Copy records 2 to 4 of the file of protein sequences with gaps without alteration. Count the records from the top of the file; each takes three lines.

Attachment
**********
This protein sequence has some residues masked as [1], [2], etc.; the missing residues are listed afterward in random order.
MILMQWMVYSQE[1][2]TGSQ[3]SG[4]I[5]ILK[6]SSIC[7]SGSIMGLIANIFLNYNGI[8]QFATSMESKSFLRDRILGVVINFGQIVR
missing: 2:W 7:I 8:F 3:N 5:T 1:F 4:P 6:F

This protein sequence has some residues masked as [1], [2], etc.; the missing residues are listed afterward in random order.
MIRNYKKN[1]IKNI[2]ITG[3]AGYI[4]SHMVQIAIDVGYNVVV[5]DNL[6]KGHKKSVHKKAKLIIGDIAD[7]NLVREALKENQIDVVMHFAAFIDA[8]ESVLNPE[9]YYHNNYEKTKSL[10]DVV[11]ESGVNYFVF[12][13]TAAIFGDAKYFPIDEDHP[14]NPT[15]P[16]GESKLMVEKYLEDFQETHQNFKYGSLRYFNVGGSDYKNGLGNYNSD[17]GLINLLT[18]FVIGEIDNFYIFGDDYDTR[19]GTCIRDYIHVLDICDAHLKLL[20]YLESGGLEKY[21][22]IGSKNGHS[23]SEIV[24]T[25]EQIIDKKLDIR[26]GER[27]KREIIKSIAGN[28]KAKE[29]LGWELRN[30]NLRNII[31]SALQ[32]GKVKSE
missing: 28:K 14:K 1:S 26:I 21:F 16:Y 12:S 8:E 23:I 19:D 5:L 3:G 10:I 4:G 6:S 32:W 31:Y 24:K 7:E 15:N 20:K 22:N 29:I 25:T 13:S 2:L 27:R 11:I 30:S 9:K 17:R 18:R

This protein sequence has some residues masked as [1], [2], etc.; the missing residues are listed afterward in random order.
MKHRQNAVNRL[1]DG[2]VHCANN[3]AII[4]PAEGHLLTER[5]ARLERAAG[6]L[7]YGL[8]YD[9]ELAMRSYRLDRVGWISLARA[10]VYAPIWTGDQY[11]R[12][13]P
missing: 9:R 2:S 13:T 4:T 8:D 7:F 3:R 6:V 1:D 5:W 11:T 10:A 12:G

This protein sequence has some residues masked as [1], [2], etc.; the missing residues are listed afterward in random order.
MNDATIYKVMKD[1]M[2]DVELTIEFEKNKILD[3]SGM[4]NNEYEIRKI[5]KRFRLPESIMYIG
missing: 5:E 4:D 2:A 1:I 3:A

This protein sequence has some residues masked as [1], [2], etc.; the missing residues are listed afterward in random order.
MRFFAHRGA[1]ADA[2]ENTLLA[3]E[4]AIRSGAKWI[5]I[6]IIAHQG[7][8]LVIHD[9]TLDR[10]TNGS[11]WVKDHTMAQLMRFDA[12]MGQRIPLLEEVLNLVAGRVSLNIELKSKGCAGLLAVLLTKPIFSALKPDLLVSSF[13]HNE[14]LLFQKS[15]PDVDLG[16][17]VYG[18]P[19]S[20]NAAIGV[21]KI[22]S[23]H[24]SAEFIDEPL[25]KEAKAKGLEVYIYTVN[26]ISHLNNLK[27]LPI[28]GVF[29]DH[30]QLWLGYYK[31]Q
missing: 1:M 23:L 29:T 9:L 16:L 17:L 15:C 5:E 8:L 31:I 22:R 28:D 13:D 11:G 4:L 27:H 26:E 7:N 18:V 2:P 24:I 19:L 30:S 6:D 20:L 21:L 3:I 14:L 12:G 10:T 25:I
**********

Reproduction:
This protein sequence has some residues masked as [1], [2], etc.; the missing residues are listed afterward in random order.
MIRNYKKN[1]IKNI[2]ITG[3]AGYI[4]SHMVQIAIDVGYNVVV[5]DNL[6]KGHKKSVHKKAKLIIGDIAD[7]NLVREALKENQIDVVMHFAAFIDA[8]ESVLNPE[9]YYHNNYEKTKSL[10]DVV[11]ESGVNYFVF[12][13]TAAIFGDAKYFPIDEDHP[14]NPT[15]P[16]GESKLMVEKYLEDFQETHQNFKYGSLRYFNVGGSDYKNGLGNYNSD[17]GLINLLT[18]FVIGEIDNFYIFGDDYDTR[19]GTCIRDYIHVLDICDAHLKLL[20]YLESGGLEKY[21][22]IGSKNGHS[23]SEIV[24]T[25]EQIIDKKLDIR[26]GER[27]KREIIKSIAGN[28]KAKE[29]LGWELRN[30]NLRNII[31]SALQ[32]GKVKSE
missing: 28:K 14:K 1:S 26:I 21:F 16:Y 12:S 8:E 23:I 19:D 5:L 3:G 10:I 4:G 6:S 32:W 31:Y 24:K 7:E 15:N 20:K 22:N 29:I 25:T 13:S 2:L 27:R 11:I 30:S 9:K 17:R 18:R

This protein sequence has some residues masked as [1], [2], etc.; the missing residues are listed afterward in random order.
MKHRQNAVNRL[1]DG[2]VHCANN[3]AII[4]PAEGHLLTER[5]ARLERAAG[6]L[7]YGL[8]YD[9]ELAMRSYRLDRVGWISLARA[10]VYAPIWTGDQY[11]R[12][13]P
missing: 9:R 2:S 13:T 4:T 8:D 7:F 3:R 6:V 1:D 5:W 11:T 10:A 12:G

This protein sequence has some residues masked as [1], [2], etc.; the missing residues are listed afterward in random order.
MNDATIYKVMKD[1]M[2]DVELTIEFEKNKILD[3]SGM[4]NNEYEIRKI[5]KRFRLPESIMYIG
missing: 5:E 4:D 2:A 1:I 3:A